Mutual Funds

What SEBI’s latest circular on perpetual bonds means for mutual fund investors

Maulik Madhu BL Research Bureau | Updated on March 27, 2021

MF schemes that have significant investments in such bonds are likely to experience a drop in their NAVs on April 1, when the new norms come into effect

 

The securities market regulator SEBI on March 22, 2021 allowed mutual funds a ‘glide path’ or a phased implementation of its earlier announced 100-year maturity rule for valuation of perpetual bonds. This offers some relief to mutual funds.

All existing Basel III AT-1 bonds (perpetual bonds), and the new ones issued until March 31, 2022 will be deemed to have a 10-year maturity to start with. Thereafter, the maturity of the existing bonds will be upped to 20 years from April 1, 2022, to 30 years from October 1, 2022 and to 100 years from April 1, 2023 onwards.

Newly issued bonds will be deemed to have the maturity depending on the time-period of their issue and will then be upped accordingly as per the above norm. Basel III Tier II bonds will be valued assuming a 10-year maturity or the actual maturity of the bond, whichever is earlier ( see Table 1)

 

Perpetual bonds: MFs heave a sigh of relief

What it means for investors

Today, these bonds are valued based on when they will be called (say three or five years from now, for example). Once the same bonds are assumed to have a 10-year maturity, they become less valuable than before. As a result, the prices of such bonds will fall, and their yields will rise. According to a few financial advisors we spoke to, yields on many of these bonds (some data available on NSE) have already seen a rise.

MF schemes that have significant investments in such bonds are therefore, expected to experience a drop in their NAVs on April 1, when the new norms come into effect. This will be due to the mark-to-market loss on bonds as they get revalued based on the 10-year maturity rule.

Here are a few points for investors to note.

One, with the 100-year rule deferred to April 2023, the drop in NAVs is expected to be milder than originally anticipated, especially for schemes where the exposure is not significant (5-10 per cent, for instance). So far, even of the 18 MF schemes that have more than 15 per cent of their assets under management invested in perpetual bonds as of February 2021 (based on CRISIL data), only IDBI Hybrid Equity Fund has experienced a 2.23 per cent drop in NAV since March 10, 2021.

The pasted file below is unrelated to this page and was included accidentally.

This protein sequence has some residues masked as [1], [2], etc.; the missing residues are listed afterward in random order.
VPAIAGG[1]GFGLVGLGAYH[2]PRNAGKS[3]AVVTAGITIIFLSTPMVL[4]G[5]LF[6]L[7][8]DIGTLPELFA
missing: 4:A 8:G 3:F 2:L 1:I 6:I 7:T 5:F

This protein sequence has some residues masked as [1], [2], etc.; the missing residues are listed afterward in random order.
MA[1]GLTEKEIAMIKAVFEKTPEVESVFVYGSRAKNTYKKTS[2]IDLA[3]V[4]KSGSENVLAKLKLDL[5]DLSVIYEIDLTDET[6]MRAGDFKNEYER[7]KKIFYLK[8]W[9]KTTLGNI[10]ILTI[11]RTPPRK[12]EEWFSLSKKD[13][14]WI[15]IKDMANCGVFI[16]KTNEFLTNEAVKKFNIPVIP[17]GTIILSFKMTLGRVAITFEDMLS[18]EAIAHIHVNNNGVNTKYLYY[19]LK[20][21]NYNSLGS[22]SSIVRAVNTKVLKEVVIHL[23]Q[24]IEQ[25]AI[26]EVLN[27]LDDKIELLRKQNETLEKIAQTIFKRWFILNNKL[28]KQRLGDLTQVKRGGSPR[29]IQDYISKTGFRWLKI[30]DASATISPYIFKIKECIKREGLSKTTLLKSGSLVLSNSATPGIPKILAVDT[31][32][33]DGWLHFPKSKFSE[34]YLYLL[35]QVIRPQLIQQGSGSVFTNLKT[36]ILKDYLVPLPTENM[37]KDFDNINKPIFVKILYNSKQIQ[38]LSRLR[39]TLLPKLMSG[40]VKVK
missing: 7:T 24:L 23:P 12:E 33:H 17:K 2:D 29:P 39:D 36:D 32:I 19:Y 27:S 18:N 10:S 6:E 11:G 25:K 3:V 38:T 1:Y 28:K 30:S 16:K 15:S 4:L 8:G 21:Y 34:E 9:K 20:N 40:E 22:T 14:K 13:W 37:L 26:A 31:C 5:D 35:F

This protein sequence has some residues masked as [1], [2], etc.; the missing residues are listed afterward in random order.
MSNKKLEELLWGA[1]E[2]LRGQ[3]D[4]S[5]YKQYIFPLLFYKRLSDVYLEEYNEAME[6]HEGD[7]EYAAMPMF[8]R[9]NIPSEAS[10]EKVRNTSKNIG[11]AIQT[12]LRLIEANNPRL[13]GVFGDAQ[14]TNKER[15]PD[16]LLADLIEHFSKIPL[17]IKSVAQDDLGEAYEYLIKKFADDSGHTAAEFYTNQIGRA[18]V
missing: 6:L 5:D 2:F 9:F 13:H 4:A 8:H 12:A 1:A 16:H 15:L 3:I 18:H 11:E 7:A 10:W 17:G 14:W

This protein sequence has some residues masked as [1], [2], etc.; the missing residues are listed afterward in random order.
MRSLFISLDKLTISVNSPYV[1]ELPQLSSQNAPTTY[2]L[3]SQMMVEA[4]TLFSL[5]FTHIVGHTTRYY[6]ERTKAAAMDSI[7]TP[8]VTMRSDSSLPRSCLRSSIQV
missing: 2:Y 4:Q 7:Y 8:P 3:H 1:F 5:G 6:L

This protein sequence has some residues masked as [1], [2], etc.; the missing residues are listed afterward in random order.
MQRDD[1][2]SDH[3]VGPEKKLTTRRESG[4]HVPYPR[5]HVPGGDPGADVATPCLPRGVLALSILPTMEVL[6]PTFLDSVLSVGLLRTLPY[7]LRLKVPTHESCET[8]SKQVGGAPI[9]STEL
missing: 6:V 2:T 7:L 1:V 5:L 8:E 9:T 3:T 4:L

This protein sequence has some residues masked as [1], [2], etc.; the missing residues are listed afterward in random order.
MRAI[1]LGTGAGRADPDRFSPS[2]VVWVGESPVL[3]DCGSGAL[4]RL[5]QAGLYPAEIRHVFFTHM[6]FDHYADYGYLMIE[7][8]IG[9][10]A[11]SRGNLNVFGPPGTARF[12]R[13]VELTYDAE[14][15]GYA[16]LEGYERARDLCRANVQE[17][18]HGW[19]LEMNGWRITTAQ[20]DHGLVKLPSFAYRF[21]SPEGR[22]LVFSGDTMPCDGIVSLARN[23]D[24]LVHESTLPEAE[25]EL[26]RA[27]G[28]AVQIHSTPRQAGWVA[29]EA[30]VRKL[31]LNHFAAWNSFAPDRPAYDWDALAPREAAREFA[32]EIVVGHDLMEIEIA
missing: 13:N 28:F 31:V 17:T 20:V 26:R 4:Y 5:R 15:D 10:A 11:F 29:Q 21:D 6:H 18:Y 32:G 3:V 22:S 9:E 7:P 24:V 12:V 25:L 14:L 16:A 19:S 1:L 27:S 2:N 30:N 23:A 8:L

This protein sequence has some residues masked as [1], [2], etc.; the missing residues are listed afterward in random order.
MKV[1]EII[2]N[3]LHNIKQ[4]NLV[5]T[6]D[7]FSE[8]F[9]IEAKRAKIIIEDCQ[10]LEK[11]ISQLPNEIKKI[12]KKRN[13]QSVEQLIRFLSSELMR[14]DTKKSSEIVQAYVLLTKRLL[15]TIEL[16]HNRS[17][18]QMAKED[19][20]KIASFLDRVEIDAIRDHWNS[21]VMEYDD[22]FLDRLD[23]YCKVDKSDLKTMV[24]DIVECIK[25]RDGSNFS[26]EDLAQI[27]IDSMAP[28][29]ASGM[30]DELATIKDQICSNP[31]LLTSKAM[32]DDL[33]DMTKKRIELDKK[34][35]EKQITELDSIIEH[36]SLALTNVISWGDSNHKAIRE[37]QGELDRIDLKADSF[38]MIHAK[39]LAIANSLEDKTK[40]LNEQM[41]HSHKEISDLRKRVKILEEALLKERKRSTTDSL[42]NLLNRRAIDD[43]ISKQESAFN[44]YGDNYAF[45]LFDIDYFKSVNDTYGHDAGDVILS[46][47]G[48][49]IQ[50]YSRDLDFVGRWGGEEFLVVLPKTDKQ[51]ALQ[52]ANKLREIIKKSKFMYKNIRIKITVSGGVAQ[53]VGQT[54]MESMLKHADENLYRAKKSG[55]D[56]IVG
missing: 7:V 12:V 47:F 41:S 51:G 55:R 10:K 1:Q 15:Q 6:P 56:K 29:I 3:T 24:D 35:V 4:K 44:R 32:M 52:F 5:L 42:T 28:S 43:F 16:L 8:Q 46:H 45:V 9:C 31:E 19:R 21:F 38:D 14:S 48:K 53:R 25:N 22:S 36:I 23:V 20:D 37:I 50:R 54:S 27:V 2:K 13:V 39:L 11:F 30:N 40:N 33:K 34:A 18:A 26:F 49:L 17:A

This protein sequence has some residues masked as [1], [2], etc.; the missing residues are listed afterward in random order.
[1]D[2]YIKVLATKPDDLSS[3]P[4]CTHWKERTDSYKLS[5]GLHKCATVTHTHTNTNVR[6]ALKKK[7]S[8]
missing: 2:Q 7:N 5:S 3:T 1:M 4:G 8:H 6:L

As on February 28, 2021, IDBI Hybrid Equity Fund had 14.66 per cent of its net assets in Basel III AT-1 bonds of Bank of Baroda and Punjab National Bank. The NAVs of other schemes have changed only marginally.

Two, even for schemes where the exposure is high, if it is to bonds of leading banks such as State Bank of India, ICICI Bank, Axis Bank, HDFC Bank, there may be less cause for concern.

All you need to know about perpetual bond controversy

According to Joydeep Sen, a corporate trainer (debt markets) and author, while the yields on bonds issued by these banks may go up (as there will be depressed demand from MFs which account for one-third of the total demand) and impact the scheme NAV in the interim, as long as the banks continue to pay interest and redeem their respective bonds on the call date, it will not impact the scheme returns in the long run. This is because these bonds will be redeemed by banks at their face value irrespective of their valuation.

While depressed demand in future (and some selling too) for perpetual bonds from MFs may exert pressure on their yields (and prices), this may not turn out to be very significant. According to Lakshmi Iyer, President and Chief Investment Officer (Debt) & Head Products, Kotak Mahindra AMC, while MF demand could be tepid, there could be other sets of investors who could find favour with such instruments. The glide path to maturity date recognition too helps in smooth implementation of the circular, according to her.

Investors with a low risk appetite, however, need to reconsider their investments where the scheme exposure to perpetual bonds is high (say 15 per cent and above) and such a scheme (or schemes) forms a large portion of their debt portfolio.

With the new valuation norms on perpetual bonds, there can be greater near-term volatility in yields.

 

 

 

 

 

Published on March 24, 2021

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